News is just breaking that Chechen rebel President Asland Maskhadov is dead. Colonel Ilya Shabalkin told the press that he was killed as a result of an operation by Russian special forces. Thanks to Pete Leonard for the heads-up.
Echo Moskvii (in-Russian) reports that he was killed in the village of Tolstoy Yurt, where it seems he was hidden in a bunker.
Meanwhile, a top figure in Chechnya’s pro-Russian administration denied any knowledge of Maskhadov’s alleged death, while the Chechen prosecutor’s office said the report about the separatist leader’s supposed death was being checked.
The BBC and Washington Post both have brief articles saying much the same as me.
I’ll be updating this post as more information comes in.
Update 16:16 GMT: The BBC reports that Russian tv has shown what is claimed to be Maskhadov’s body. I’m pretty confident now that this story is genuine.
Update 16:25 GMT: The San-Diego Tribune is putting together some pieces of the puzzle. After noting that Tolstoy-Yurt is in Northern Chechnya and had been thought to be under Russian control, the Tribune offers us an explanation as to how Maskhadov’s location was discovered:
Earlier Tuesday, Russian officials reported detaining three rebels who were planning a large terrorist attack on the administration building in Tolstoy-Yurt.
Update 17:10GMT: The BBC page I mentioned above is also updating as the story evolves, and now contains a rather gruesome picture of Maskhadov’s corpse.
Chechnya’s Deputy Prime Minister has said that Maskhadov’s body will be handed over to his relatives – if the come to claim it.
Someone’s been quick off the mark at Wikipedia – Maskhadov’s biography has been updated already. (Hat-tip: Coming Anarchy).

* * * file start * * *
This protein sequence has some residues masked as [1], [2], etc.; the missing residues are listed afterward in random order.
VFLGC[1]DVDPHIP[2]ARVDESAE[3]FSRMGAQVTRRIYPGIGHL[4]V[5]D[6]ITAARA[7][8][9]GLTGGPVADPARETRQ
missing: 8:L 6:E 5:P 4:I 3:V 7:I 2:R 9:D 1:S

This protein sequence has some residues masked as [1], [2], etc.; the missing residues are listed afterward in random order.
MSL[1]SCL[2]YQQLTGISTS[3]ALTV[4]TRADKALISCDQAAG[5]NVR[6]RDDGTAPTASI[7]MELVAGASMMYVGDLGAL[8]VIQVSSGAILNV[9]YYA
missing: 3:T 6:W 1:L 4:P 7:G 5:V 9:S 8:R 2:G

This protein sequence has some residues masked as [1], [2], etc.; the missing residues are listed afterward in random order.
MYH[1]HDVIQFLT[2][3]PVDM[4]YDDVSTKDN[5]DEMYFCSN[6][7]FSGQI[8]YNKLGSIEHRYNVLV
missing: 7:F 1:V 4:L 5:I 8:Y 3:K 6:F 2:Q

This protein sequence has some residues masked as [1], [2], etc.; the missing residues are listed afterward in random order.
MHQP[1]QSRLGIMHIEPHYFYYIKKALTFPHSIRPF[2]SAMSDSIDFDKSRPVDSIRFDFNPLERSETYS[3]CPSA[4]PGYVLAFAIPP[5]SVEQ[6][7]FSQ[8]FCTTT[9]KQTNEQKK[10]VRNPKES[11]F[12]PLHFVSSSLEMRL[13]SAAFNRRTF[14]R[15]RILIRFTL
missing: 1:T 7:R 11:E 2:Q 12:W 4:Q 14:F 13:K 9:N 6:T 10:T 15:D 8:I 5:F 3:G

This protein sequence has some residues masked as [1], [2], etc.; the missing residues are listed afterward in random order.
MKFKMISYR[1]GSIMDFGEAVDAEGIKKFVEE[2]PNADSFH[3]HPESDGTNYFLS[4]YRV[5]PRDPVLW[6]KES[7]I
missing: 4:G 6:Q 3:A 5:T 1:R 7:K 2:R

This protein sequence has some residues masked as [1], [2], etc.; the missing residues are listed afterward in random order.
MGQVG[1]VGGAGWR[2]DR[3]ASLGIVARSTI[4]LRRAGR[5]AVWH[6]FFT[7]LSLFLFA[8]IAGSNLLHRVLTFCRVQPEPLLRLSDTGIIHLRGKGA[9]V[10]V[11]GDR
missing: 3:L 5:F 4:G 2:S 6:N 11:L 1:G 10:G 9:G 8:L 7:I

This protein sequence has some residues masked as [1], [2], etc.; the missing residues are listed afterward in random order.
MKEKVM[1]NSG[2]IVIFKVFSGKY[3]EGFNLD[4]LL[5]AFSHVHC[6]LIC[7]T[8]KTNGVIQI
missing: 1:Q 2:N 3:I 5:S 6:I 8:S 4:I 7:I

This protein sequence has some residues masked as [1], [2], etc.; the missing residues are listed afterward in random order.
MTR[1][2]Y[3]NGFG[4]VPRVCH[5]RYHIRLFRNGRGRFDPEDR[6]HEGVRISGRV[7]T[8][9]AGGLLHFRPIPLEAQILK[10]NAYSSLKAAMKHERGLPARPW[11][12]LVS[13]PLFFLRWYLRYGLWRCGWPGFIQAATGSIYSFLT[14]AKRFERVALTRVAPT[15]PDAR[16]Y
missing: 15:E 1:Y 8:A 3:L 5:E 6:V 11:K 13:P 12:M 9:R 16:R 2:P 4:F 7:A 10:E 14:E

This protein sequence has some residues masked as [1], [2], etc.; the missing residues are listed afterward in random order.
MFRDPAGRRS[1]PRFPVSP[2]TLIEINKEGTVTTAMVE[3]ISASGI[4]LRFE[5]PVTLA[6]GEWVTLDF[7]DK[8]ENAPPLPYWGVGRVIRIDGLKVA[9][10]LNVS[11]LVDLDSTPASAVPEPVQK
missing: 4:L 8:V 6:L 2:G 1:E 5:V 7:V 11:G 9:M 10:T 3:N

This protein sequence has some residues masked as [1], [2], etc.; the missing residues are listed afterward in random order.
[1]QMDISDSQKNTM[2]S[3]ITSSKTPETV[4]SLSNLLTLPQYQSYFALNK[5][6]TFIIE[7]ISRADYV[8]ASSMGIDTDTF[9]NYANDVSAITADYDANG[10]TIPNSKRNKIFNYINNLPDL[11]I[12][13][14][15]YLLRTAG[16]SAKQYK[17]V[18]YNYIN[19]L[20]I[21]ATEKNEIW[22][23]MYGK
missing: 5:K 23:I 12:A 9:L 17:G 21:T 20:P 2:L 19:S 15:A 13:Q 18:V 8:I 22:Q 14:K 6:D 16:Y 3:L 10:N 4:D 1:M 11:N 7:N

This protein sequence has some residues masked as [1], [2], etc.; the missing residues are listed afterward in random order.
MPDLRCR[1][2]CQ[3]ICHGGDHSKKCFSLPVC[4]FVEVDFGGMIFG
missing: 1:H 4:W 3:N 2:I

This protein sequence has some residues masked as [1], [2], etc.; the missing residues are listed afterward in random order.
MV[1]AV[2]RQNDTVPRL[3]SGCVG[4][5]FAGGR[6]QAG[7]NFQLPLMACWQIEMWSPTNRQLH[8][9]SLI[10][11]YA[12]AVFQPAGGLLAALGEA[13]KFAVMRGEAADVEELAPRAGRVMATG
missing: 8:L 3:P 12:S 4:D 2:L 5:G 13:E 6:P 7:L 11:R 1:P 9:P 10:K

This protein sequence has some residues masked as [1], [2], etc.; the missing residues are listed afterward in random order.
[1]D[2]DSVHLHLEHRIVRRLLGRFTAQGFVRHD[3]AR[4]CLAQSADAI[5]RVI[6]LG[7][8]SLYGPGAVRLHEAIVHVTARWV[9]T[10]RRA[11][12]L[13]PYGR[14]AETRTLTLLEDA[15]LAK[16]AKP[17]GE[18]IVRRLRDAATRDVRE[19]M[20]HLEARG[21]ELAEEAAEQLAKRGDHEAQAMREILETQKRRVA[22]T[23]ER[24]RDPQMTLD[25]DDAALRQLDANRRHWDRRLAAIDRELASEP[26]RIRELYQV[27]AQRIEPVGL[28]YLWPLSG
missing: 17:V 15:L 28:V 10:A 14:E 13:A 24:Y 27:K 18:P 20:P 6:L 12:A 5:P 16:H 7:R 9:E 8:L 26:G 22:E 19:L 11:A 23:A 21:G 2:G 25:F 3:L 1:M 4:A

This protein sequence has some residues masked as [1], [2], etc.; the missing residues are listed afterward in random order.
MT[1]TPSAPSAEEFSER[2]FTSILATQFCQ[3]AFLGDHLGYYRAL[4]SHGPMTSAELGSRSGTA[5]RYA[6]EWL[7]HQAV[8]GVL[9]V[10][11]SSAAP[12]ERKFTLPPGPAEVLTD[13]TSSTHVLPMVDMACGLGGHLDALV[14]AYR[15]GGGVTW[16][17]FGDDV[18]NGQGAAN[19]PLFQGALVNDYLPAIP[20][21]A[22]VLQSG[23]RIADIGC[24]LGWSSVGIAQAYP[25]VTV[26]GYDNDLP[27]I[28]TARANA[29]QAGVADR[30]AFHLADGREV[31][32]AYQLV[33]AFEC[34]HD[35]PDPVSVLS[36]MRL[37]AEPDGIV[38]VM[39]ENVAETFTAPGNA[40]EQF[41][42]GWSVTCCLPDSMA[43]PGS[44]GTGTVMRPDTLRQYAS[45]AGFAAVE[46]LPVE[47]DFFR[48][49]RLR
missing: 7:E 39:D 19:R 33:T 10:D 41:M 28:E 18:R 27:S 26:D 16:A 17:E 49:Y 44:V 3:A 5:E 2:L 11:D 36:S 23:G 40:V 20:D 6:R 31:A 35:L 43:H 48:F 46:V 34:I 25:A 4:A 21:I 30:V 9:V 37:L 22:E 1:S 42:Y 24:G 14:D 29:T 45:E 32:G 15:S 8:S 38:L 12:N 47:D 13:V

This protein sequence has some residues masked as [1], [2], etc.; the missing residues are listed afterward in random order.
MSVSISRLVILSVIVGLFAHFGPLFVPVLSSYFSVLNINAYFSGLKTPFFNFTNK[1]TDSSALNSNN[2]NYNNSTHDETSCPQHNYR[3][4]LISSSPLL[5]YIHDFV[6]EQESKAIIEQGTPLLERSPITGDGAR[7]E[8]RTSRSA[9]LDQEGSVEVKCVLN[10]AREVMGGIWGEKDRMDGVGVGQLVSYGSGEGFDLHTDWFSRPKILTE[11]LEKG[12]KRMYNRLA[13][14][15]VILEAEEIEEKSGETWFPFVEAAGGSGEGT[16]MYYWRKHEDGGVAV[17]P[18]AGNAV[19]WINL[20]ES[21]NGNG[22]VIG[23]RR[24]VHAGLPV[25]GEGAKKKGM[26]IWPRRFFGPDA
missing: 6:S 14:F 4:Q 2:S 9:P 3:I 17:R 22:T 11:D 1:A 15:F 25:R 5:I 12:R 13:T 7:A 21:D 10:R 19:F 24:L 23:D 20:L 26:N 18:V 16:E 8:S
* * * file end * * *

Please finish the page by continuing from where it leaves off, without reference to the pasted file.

Update 17:20: Ramzan Kadyrov, the Kremlin’s golden boy in Chechnya, has told Interfax that Maskhadov’s death was the result of a blunder by Russian troops:
Russian forces planned to take separatist leader Aslan Maskhadov alive in a security operation on Tuesday, but he "was killed as a result of negligently handling the weapons of a bodyguard who was standing next to him," First Deputy Prime Minister Ramzan Kadyrov said.
"We were given the task of arresting Maskhadov. No one was going to eliminate him physically," Kadyrov told Interfax.
Just who negligenty handled weaponry isn’t quite clear from this translated quote – perhaps he is referring to Maskhadov himself, implying that he doesn’t know how to use a gun properly?
Final update 21:10: Not too much new to actually report. Lots of talking heads coming out saying how good/terrible (delete as applicable) Maskhadov’s death is for the chances of peace in Chechnya. And I’m sure there will be plenty of obituaries in tomorrow’s papers. If you can’t wait, however, here’s one from the BBC.
As chief of staff of the Chechen armed forces, Aslan Maskhadov did more than
any other fighter in Chechnya to win the 1994-1996 war against Russia. He also
did more than any other negotiator to bring peace.
When Russian forces flooded back into Chechnya in 1999, Mr Maskhadov and the
warlords stood side by side again, in an uneasy alliance.
But he appeared to have been progressively sidelined
Mr Maskhadov described the perpetrators of Beslan as "madmen" driven out of
their senses by Russian acts of brutality.
To the end, he condemned the killing of civilians.
And, from Reuters Alertnet, absolutely the last piece of news for today:
Chechen rebels said the death of their leader Aslan Maskhadov on Tuesday was a great blow but would not stop their cause.
Maskhadov’s envoy Akhmed Zakayev told Reuters in London the rebels
would name a successor to Maskhadov within days, but he gave no hint as
to who that would be.
If you need to know more, check out my roundup of reaction from the blogosphere. Otherwise, that’s it for tonight. I’ll be back tomorrow.